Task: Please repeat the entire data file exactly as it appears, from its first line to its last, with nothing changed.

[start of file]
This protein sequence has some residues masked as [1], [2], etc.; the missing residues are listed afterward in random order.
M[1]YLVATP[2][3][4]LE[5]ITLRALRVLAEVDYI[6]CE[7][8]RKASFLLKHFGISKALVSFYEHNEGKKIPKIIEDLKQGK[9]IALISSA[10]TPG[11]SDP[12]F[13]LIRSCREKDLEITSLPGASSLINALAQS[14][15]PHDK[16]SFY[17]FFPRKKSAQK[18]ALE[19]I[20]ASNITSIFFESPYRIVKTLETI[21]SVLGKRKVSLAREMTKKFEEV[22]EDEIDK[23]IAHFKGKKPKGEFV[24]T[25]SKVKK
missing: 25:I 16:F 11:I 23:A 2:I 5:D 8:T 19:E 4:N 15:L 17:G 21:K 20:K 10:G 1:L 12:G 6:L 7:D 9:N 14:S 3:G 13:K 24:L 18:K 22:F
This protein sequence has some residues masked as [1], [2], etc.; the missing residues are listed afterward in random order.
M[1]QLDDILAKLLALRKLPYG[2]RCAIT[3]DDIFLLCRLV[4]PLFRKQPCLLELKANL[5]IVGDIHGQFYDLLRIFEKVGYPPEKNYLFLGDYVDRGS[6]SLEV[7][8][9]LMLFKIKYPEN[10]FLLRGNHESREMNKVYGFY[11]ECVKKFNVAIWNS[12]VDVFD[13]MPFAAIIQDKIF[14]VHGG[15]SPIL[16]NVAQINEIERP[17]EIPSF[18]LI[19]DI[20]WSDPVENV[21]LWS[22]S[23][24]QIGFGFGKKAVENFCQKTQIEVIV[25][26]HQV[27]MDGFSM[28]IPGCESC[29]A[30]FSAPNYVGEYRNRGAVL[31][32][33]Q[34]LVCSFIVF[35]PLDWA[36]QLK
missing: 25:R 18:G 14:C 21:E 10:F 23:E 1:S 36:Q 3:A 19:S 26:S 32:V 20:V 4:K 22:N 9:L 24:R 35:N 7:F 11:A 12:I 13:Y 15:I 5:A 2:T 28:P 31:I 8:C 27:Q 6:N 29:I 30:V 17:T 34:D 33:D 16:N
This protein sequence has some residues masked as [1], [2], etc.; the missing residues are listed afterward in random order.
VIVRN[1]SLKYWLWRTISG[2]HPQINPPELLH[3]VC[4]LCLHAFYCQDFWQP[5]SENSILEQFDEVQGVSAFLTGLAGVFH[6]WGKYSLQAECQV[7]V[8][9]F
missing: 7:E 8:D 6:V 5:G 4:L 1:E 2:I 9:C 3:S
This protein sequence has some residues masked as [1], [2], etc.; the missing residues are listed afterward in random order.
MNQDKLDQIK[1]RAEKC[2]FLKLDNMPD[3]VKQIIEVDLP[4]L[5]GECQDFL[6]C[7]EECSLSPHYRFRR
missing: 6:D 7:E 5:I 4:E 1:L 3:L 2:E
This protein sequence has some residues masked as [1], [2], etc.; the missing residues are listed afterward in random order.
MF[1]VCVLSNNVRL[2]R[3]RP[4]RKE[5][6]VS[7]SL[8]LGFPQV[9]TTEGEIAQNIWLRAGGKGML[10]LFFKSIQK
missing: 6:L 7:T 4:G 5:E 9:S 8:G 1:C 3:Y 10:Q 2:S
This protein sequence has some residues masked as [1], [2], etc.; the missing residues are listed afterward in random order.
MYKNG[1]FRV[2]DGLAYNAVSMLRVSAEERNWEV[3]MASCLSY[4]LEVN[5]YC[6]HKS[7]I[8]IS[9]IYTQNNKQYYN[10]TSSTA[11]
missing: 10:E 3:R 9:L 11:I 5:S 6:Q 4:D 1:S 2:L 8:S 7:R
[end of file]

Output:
This protein sequence has some residues masked as [1], [2], etc.; the missing residues are listed afterward in random order.
M[1]YLVATP[2][3][4]LE[5]ITLRALRVLAEVDYI[6]CE[7][8]RKASFLLKHFGISKALVSFYEHNEGKKIPKIIEDLKQGK[9]IALISSA[10]TPG[11]SDP[12]F[13]LIRSCREKDLEITSLPGASSLINALAQS[14][15]PHDK[16]SFY[17]FFPRKKSAQK[18]ALE[19]I[20]ASNITSIFFESPYRIVKTLETI[21]SVLGKRKVSLAREMTKKFEEV[22]EDEIDK[23]IAHFKGKKPKGEFV[24]T[25]SKVKK
missing: 25:I 16:F 11:I 23:A 2:I 5:D 8:T 19:E 4:N 15:L 17:G 21:K 20:K 10:G 1:L 12:G 6:L 7:D 9:N 14:S 3:G 13:K 24:L 18:K 22:F
This protein sequence has some residues masked as [1], [2], etc.; the missing residues are listed afterward in random order.
M[1]QLDDILAKLLALRKLPYG[2]RCAIT[3]DDIFLLCRLV[4]PLFRKQPCLLELKANL[5]IVGDIHGQFYDLLRIFEKVGYPPEKNYLFLGDYVDRGS[6]SLEV[7][8][9]LMLFKIKYPEN[10]FLLRGNHESREMNKVYGFY[11]ECVKKFNVAIWNS[12]VDVFD[13]MPFAAIIQDKIF[14]VHGG[15]SPIL[16]NVAQINEIERP[17]EIPSF[18]LI[19]DI[20]WSDPVENV[21]LWS[22]S[23][24]QIGFGFGKKAVENFCQKTQIEVIV[25][26]HQV[27]MDGFSM[28]IPGCESC[29]A[30]FSAPNYVGEYRNRGAVL[31][32][33]Q[34]LVCSFIVF[35]PLDWA[36]QLK
missing: 25:R 18:G 14:C 21:E 10:F 23:E 1:S 36:Q 3:A 19:S 26:S 32:V 20:V 4:K 22:N 9:L 24:R 35:N 7:F 11:A 12:I 13:Y 15:I 5:A 2:T 28:P 31:I 8:C 27:Q 6:N 29:I 30:V 17:T 34:D 33:D 16:N
This protein sequence has some residues masked as [1], [2], etc.; the missing residues are listed afterward in random order.
VIVRN[1]SLKYWLWRTISG[2]HPQINPPELLH[3]VC[4]LCLHAFYCQDFWQP[5]SENSILEQFDEVQGVSAFLTGLAGVFH[6]WGKYSLQAECQV[7]V[8][9]F
missing: 7:E 8:D 6:V 5:G 4:L 1:E 2:I 9:C 3:S
This protein sequence has some residues masked as [1], [2], etc.; the missing residues are listed afterward in random order.
MNQDKLDQIK[1]RAEKC[2]FLKLDNMPD[3]VKQIIEVDLP[4]L[5]GECQDFL[6]C[7]EECSLSPHYRFRR
missing: 6:D 7:E 5:I 4:E 1:L 3:L 2:E
This protein sequence has some residues masked as [1], [2], etc.; the missing residues are listed afterward in random order.
MF[1]VCVLSNNVRL[2]R[3]RP[4]RKE[5][6]VS[7]SL[8]LGFPQV[9]TTEGEIAQNIWLRAGGKGML[10]LFFKSIQK
missing: 6:L 7:T 4:G 5:E 9:S 8:G 1:C 3:Y 10:Q 2:S
This protein sequence has some residues masked as [1], [2], etc.; the missing residues are listed afterward in random order.
MYKNG[1]FRV[2]DGLAYNAVSMLRVSAEERNWEV[3]MASCLSY[4]LEVN[5]YC[6]HKS[7]I[8]IS[9]IYTQNNKQYYN[10]TSSTA[11]
missing: 10:E 3:R 9:L 11:I 5:S 6:Q 4:D 1:S 2:L 8:S 7:R